I took my Indiana Folklore class to the Mathers Museum of World Cultures at IU last week. We were researching Indiana’s pottery traditions. I was specifically interested in the Museum’s collection of pots and jugs attributed to the Hendricksville pottery, in Green County Indiana. Ellen Seiber the Curator of Collections at the Mathers was very helpful and knowledgeable of the holdings. As we, both looked at the pots we tried to find commonalities between the artifacts. We quickly realized that we were unsure what “real” Hendricksville pottery looked like.
Ellen pulled out a small green pitcher that a Mrs. Witham had donated to the Museum years ago. The piece had been made by the potter Charles Hendricks, who had made it for his mother, ever since then the family had passed the pitcher down from eldest daughter to eldest daughter. However, Mrs. Witham daughter Sybil passed away without having a daughter of her own. Sybil asked her mother to donate the family treasure to the Mathers Museum. As we compared the small cream pitcher with the other utilitarian wares, we began to doubt the family story. The pot was so different. It was small and thoughtfully rendered. The green glaze through Ellen and I. However, as we were putting away the artifacts, Ellen called to me to come look at what she found. In a box of old shards and waste materials from near the kiln site in Hendricksville was a small piece of slag with a long drip of green glaze that matched the family cream pitcher. We had found a piece of Hendricksville Pottery.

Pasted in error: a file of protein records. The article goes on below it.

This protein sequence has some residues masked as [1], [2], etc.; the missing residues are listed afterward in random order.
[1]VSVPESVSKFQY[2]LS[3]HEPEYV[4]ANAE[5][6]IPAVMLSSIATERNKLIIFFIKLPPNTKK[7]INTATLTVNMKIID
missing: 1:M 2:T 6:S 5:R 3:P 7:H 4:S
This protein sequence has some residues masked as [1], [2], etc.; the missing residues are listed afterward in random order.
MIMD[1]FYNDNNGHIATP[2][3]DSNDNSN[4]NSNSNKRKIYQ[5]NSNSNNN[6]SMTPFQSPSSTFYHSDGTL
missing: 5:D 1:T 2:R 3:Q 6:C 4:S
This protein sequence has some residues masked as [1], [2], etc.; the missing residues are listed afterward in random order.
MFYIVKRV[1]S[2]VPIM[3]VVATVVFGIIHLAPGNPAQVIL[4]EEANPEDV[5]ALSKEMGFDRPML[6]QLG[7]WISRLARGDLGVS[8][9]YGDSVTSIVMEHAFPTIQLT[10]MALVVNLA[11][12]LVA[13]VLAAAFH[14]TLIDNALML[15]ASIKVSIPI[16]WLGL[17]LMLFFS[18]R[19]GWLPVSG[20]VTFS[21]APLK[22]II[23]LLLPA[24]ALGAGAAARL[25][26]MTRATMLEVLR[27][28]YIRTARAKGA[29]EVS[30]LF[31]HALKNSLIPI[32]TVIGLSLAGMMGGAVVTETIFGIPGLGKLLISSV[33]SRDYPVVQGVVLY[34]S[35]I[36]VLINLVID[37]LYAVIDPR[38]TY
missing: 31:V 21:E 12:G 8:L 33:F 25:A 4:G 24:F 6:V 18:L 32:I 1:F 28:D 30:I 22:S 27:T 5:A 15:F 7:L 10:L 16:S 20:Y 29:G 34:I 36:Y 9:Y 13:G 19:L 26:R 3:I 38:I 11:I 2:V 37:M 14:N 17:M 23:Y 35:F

Research and teaching museums are great places to study the works of Artisan Ancestors! Usually the staff and volunteers are very helpful and know legible of their collections, and enjoy seeing their collections used.
I would love to have people share photographs and stories of stoneware and redware items from Indiana. Very little is written on the topic and I am trying to make myself more informed about the understudied tradition in Indiana.